My students are shocked when I tell them I didn’t like reading as a student. My nose was never stuck in a book (text books during exam time don’t count… ‘Text books?’ my students wonder). I remember borrowing ‘Sweet Valley High’ books from the library, pretending I read them, when I really only got them for my sister who was already out of school.
I wish I had read more than text books when I was young. I love the school I grew up in but I don’t remember any emphasis on reading fiction or reading for pleasure.
Where I teach, students are very blessed to have access to many great titles and authors. To begin a writing lesson on story introductions, I read the first chapters of J.R.R. Tolkien’s ‘The Hobbit’ and C.S. Lewis’ ‘The Lion, The Witch, and The Wardrobe.’ Classics, yes, and for good reason. I had the words on the class screen so the students were following as I read with passion, inspired by the beautiful flow of words. You know students are into a story when they protest as soon as you stop reading. And they did.
I teach a composite class of Year 3s and 4s and that lesson introduction got them hooked! A few students declared they were now going to search for the book in the library (including one student who had earlier stopped reading my favourite Narnia book, ‘The Voyage of the Dawn Treader’, because it ‘wasn’t interesting’).
Here are a few suggestions to inspire your kids to read:
Don’t hold back – expression, voice, and pauses are key. I always tell my students it’s a privilege every time they speak in front of others, so they must strive to be clear and helpful. I believe the same for when I address my class, after all, there are other things they could be doing. So when you read a story out loud to the class, make the most of everyone’s time by giving it your all.
Take the students into the setting with your expression, which the students will see in your face and hear in your voice. Make slight variations for every character for clear distinctions. If you’re committed to bring the text to life from the beginning, you yourself will enjoy it and feel like you’re actually there, in a hobbit home, a magical wardrobe – wherever the story is set.
Finally, don’t underestimate pausing for effect. It allows students more processing time, gets them excited for what’s to come and it prepares them to listen to anything you want to emphasise.
Listen to my short audio recording of the start of ‘The Lion, The Witch and The Wardrobe’. It’s not perfect and performing for your kids doesn’t have to be either! Definitely commit to it though!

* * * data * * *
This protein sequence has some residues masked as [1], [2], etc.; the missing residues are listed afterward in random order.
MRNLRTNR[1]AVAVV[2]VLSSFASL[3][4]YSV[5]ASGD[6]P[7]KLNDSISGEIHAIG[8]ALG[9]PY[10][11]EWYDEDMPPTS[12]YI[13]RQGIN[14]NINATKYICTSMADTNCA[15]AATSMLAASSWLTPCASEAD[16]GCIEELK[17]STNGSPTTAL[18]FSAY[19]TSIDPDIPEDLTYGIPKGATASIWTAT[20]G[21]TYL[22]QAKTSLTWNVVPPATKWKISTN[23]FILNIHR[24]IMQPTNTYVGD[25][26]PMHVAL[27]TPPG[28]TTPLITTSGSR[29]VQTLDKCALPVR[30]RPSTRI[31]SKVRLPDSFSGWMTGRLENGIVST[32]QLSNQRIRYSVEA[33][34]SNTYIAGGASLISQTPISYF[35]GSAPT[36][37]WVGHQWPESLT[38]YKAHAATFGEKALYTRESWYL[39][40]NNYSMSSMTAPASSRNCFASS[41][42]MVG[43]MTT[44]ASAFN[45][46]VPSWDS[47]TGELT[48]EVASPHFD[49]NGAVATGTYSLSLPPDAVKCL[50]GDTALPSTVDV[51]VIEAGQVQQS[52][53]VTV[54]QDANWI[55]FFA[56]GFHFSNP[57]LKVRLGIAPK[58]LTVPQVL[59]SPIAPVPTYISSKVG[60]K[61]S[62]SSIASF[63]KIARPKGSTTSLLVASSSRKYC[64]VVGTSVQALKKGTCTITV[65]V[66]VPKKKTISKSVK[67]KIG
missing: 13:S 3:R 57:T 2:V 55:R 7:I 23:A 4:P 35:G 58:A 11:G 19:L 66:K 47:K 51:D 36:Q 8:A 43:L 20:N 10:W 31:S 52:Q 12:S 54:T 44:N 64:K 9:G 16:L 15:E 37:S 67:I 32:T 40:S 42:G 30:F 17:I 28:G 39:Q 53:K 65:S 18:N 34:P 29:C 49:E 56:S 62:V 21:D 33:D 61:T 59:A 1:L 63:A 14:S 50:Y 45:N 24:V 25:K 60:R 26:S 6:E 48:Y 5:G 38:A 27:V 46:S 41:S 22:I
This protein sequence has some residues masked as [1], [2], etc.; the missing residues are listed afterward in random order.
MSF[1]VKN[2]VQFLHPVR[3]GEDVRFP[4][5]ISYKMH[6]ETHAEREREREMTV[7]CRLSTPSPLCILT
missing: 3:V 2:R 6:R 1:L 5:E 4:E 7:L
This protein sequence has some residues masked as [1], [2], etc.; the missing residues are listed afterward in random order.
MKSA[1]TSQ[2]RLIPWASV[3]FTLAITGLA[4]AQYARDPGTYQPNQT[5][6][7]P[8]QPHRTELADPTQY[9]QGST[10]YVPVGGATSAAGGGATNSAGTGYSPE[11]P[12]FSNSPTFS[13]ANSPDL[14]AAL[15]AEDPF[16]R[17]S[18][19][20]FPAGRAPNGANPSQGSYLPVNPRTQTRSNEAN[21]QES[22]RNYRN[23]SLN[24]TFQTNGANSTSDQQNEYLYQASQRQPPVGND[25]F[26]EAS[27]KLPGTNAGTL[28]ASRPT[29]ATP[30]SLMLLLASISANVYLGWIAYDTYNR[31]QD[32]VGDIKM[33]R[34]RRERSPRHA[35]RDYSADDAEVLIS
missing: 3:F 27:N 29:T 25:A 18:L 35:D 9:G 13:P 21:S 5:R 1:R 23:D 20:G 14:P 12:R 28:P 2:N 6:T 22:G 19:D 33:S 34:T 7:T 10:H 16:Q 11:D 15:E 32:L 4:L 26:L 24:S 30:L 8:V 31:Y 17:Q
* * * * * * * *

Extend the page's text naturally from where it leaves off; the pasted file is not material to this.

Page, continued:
When you allow time for some short discussions in between, students not only remain engaged but they also practice critical reading and use their imagination. Ask your kids why they think characters are the way they are, what they think will happen next and what they would do in the same situation. You want students to make real-life connections with the text, so let them talk amongst themselves. Want to be another step wiser? Make a note of your kids’ answers. They are almost always entertaining and insightful.
After your ‘performance’, not everyone in your class may be capable of reading the rest of the book by themselves. For beginning readers, shared reading is a great idea. You could read a page or paragraph at a time alternately, or read more or less than the student. The point is, it can be frustrating for beginning readers when they lose the flow of the story because they are struggling to decipher the words. Sharing the reading with you allows the child to enjoy the story and be exposed to ‘harder’ texts whilst you’re right there to provide support. As teachers cannot do this often enough for every child who needs it, I encourage parents to make the time. It can make a big difference.
Linking it with writing
As mentioned from the beginning, the reading session was to introduce a writing activity, making story introductions. One of the joys of being a primary teacher is being amazed at how one lesson can link into so many other areas! So was reading with expression and allowing discussion helpful to their writing? Yes! But there was explicit teaching involved. After each excerpt, we made a list of what students thought made the story introductions good. Here were their ideas:
This list was on the board so students could look back to it as they were brainstorming and writing. They tried to employ at least one of qualities listed above. The boys’ favoured posing a question to create a sense of mystery. A lot of the girls wrote about horses and other animals, with a clear effort at being more descriptive. Everyone’s work was definitely a good start and something to be proud of. And the best thing was, they were pumped to create something exciting for readers!
What do you do to inspire your kids to read and write?
Have you ever ‘performed’ for your students?